Top ten Thursdays is here again and a subject after my own heart – food, and Italian food to be specific. So many options and some may be a little surprising. I love Italian food and have very fond memories of the Rialto Restaurant in Burnie, Tasmania – the city I did my nurse training in and the Rialto was somewhere we often went for meals.
Without further ado, here is my list from ten down to my number one.
10: Kinder Surprise eggs – shocked? These are in my list more for what they represent than for their flavour. At Christmas time we create our own advent calendars for each other and we often put kinder eggs in them and we always make the creations inside and revert to childhood. We have been known to keep the little toys on display for months. There is a little green monster hanging in our lounge now, and last year we had three flower princesses in pride of place in front of the tv for months – Ken used to rearrange them whenever he dusted.
My beloved was quite surprised to find out they were from Italy as the name sounds more like they come from Germany. I double checked my facts with Mr Google and yes they do indeed come from Italy, being made by a wonderful company named Ferrero (you may hear that name again in my top ten). An interesting fact for you, Kinder Surprise are banned in the USA because of the small parts concealed in a confectionary.
9: Balsamic Vinegar – a sweet syrupy vinegar that is made from reduced grape juice and then aged in wooden casks, almost like wine. It can be an acquired taste but I’m now a big fan as it can make the most boring salad scrummy and is also really lovely on strawberries (yes, still as crazy as ever). You can make a really easy salad dressing with it by mixing it with some olive oil and seasoning, or just dash it on by itself.
8: Prosecco – the bubbly you have when you’re not having champagne and another drink that I’ve only really taken to in the last couple of years. There’s a lot of differences between Prosecco and Champagne, not least that one is from Italy and the other France, but more importantly the price with Prosecco being much more affordable. Champagne has also been around a lot longer than Prosecco, being first produced in 1693 and Prosecco was first made in 1868.
7: Olives – all shapes, sizes, and colours. These are yet more proof of our tastebuds changing as we mature (get old and wrinkly) as I used to hate olives and would pick them off pizzas (another Italian food that I love but didn’t make it into the list) if anyone else had ordered them. I now love them but it was a gradual thing with black olives gaining my favour first and now I eat all of them.
6: Garlic – I can hear the protests from here. I’m not suggesting for one moment that garlic originates in Italy but the Romans did introduce it to the UK, so next time someone asks you “what did the Romans ever do for us?” you can reply that they gave us garlic.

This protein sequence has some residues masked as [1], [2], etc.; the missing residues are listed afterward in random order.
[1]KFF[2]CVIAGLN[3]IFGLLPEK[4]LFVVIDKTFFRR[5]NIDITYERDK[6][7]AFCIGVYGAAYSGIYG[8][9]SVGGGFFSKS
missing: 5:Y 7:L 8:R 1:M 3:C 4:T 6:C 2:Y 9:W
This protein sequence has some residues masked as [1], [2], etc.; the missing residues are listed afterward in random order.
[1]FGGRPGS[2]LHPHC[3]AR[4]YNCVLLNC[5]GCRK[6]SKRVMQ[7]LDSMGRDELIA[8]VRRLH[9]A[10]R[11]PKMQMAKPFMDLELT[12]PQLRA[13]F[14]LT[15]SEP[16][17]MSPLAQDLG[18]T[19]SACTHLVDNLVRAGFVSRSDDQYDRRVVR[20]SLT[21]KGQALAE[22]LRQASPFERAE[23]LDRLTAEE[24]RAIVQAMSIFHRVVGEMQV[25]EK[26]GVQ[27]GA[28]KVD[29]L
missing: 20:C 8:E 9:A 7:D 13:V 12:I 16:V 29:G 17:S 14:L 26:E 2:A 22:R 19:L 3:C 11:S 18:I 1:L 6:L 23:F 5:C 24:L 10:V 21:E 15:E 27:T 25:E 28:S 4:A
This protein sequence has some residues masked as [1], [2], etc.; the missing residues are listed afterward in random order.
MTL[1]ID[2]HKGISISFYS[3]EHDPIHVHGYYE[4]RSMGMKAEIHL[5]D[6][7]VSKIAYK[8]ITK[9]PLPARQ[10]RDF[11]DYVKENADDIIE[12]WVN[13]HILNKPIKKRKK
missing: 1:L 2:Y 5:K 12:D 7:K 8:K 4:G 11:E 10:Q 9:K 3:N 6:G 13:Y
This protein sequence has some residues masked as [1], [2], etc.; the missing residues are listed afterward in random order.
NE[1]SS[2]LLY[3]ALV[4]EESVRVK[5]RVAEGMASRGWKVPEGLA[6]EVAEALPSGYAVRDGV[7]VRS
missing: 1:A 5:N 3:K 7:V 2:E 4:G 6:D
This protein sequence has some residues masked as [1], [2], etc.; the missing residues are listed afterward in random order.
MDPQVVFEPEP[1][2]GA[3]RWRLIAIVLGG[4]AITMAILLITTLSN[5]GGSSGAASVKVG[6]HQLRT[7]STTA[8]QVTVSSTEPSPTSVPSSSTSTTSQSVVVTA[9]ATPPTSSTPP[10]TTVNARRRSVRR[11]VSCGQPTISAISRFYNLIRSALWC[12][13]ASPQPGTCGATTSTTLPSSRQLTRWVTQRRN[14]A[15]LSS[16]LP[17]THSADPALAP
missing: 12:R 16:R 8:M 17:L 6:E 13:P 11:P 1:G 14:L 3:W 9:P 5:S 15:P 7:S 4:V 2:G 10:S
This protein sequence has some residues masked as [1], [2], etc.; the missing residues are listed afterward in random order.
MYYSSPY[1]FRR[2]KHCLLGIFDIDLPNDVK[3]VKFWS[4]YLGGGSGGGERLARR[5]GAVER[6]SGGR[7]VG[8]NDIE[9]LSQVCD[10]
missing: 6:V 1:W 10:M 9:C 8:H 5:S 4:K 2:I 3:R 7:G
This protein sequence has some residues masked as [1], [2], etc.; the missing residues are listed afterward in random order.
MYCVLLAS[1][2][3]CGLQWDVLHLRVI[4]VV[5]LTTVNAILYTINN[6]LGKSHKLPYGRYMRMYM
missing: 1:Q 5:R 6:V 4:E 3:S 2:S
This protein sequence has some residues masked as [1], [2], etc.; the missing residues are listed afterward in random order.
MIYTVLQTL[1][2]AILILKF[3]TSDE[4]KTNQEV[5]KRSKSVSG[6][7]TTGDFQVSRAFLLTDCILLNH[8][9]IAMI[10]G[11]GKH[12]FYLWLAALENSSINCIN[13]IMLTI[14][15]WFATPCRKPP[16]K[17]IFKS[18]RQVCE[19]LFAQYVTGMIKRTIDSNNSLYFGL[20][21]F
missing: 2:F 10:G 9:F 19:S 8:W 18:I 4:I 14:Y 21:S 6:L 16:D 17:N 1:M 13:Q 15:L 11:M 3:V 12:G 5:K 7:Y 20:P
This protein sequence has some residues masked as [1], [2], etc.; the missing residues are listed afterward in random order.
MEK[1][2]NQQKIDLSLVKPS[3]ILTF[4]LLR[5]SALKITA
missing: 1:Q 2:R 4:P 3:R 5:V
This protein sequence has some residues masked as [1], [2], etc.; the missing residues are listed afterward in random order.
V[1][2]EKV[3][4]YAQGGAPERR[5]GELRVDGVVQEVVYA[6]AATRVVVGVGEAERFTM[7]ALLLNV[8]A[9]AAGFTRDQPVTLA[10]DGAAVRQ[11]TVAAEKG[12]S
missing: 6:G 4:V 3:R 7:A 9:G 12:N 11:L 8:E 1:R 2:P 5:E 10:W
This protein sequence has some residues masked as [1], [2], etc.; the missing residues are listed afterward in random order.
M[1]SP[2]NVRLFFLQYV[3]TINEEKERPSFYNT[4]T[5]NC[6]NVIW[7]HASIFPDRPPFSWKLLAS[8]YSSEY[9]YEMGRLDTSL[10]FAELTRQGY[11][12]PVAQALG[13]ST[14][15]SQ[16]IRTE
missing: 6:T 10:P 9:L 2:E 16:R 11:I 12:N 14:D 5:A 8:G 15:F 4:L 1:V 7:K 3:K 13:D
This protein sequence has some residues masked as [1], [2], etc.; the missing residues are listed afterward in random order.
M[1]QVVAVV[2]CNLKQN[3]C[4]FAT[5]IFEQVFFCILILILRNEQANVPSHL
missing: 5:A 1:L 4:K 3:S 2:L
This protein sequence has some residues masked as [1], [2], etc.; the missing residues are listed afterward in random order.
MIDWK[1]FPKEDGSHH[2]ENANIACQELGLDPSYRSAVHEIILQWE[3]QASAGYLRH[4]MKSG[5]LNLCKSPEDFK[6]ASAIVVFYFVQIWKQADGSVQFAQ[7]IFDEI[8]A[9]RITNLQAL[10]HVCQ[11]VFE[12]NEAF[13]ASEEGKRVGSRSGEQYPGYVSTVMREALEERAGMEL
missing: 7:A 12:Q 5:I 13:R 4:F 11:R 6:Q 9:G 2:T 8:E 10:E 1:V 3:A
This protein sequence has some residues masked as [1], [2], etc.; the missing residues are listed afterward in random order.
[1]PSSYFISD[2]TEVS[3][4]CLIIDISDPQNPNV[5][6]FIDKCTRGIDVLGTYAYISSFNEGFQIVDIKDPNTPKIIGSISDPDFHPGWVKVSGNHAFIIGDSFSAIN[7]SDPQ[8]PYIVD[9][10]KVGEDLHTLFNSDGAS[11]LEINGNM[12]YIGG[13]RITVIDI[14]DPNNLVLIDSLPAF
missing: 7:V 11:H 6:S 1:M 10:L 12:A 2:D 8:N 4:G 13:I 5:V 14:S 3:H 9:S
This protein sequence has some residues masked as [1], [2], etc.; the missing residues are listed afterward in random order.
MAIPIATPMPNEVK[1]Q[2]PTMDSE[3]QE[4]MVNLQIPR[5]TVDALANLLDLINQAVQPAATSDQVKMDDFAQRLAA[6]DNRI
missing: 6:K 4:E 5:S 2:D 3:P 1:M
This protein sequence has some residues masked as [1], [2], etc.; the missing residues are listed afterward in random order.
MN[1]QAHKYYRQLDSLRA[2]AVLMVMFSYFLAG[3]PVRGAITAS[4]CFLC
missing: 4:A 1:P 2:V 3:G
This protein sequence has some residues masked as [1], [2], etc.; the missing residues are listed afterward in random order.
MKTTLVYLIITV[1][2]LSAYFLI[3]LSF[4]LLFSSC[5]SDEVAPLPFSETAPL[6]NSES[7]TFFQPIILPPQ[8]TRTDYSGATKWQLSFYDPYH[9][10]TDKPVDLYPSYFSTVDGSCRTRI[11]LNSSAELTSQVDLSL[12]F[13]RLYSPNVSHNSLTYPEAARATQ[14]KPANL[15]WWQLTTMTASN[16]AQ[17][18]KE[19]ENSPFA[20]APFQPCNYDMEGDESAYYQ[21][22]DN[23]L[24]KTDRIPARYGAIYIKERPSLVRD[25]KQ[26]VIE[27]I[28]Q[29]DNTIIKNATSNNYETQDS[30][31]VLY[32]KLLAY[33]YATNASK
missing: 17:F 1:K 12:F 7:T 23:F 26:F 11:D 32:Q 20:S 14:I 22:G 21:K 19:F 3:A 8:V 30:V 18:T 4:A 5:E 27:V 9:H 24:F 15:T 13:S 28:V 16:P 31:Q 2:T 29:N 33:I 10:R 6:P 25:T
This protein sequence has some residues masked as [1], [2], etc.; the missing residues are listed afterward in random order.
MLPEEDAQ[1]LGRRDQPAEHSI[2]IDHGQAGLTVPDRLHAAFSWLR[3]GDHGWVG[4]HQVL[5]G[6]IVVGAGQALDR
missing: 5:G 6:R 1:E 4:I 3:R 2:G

5: Pasta – quintessentially Italian. Think Italian food and most people would say Pizza and Pasta as the two foods that they think of when you say Italian. Such a versatile dish which can be smothered in a creamy sauce like the mushroom pasta dish below (it was scrumptious) or simply served with olive oil and prawns.
4: Pinot Grigio – white or rose, I’m not fussy. One of my favourite types of wine as it’s so crisp and refreshing and goes with most food if, like me, you’re not a posh wine fancier.
3: Ice Cream – you’re right, it didn’t originate in Italy but the Italians are really the people that spread it to the world after a much simpler version of it was brought from China by Marco Polo, and we thank them for it. Ice Cream is just the perfect dessert, a simple scoop of vanilla, or as part of a huge banana split or as the perfect accompaniment to a stodgy sponge pudding. My favourite flavour changes regularly as I think it depends what mood you’re in, but one of my favourites is coconut.
Scotland especially has to thank the Italians for Ice Cream as lots of Italians came to Scotland at the beginning of the 1900’s and started selling this new treat to the Scots. Even now there are still so many Ice Cream cafe’s, and businesses that are part of the Italian heritage, with some of the best known being Nardini’s, Jannetta’s, Equi’s, Pieri’s, and Giacopazzi’s.
Down to the top two of my list and I debated this for ages, and I had to resort to my being on a desert island strategy again to decide which one was the numero uno for me (see what I did there, speaking in Italian).
2: Ferrero Rocher – those little golden balls of loveliness. The person we have to thank for these is a gentleman called Pietro Ferrero who started making hazelnut and cocoa based products in 1942 – I think there should be a national day for this genious. My beloved is so wonderful and will surprise me with a box of these every now and then, and at Christmas time he always buys me these as well as Raffaello which are the white treats from Ferrero covered in coconut – scrummy.
1: Caffe Latte (Milk coffee) – or as I often call it, the elixir of life as it can perform miracles of a morning and actually turn me into a person able to function in the world. I try and restrain myself from having too many as I used to be a real caffeine addict when I lived in Sydney, but now I try and keep my coffees to three or four a day. I tend to get quite well known by my coffee shops and when I left one of my jobs a few years ago I even got a leaving card from the Costa Coffee team in the hospital. I think their profits dropped dramatically without me there.
So there you have it, my top ten of Italian foods that are delizioso!! The one’s that missed out, but only by a cat’s whisker, were Risotto, Pizza, and Tiramisu.
Make sure you pop over to Tamara’s blog, Confessions of a part-time working mom to see what others have chosen for their top ten – click HERE
Until next time, be good, stay safe, and eat something Italian this week.
Pamela & Ken